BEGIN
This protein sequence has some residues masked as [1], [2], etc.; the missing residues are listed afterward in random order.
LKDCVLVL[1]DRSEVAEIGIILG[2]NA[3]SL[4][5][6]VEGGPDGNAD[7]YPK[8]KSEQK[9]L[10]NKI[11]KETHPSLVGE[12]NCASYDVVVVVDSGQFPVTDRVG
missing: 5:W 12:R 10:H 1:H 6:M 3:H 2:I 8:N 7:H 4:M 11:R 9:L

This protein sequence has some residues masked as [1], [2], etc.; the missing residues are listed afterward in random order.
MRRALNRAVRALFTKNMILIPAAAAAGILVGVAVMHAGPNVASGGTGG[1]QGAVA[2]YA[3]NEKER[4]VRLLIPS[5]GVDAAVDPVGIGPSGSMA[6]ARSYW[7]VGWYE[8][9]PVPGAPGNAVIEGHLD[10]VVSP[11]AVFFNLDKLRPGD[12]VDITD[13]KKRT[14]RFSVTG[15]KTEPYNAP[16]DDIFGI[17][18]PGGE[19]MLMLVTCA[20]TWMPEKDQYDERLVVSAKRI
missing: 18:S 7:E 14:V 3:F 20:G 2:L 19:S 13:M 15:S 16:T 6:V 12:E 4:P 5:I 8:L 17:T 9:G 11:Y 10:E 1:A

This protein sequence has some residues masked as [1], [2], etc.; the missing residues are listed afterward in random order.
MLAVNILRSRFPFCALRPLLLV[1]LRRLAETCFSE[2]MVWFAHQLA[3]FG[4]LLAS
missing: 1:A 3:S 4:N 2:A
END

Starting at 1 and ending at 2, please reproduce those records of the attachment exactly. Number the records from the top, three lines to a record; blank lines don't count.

This protein sequence has some residues masked as [1], [2], etc.; the missing residues are listed afterward in random order.
LKDCVLVL[1]DRSEVAEIGIILG[2]NA[3]SL[4][5][6]VEGGPDGNAD[7]YPK[8]KSEQK[9]L[10]NKI[11]KETHPSLVGE[12]NCASYDVVVVVDSGQFPVTDRVG
missing: 5:W 12:R 10:H 1:H 6:M 3:H 2:I 8:N 7:H 4:M 11:R 9:L

This protein sequence has some residues masked as [1], [2], etc.; the missing residues are listed afterward in random order.
MRRALNRAVRALFTKNMILIPAAAAAGILVGVAVMHAGPNVASGGTGG[1]QGAVA[2]YA[3]NEKER[4]VRLLIPS[5]GVDAAVDPVGIGPSGSMA[6]ARSYW[7]VGWYE[8][9]PVPGAPGNAVIEGHLD[10]VVSP[11]AVFFNLDKLRPGD[12]VDITD[13]KKRT[14]RFSVTG[15]KTEPYNAP[16]DDIFGI[17][18]PGGE[19]MLMLVTCA[20]TWMPEKDQYDERLVVSAKRI
missing: 18:S 7:E 14:V 3:F 20:G 2:L 19:S 13:M 15:S 16:T 6:V 12:E 4:P 5:I 8:L 17:T 9:G 11:Y 10:E 1:A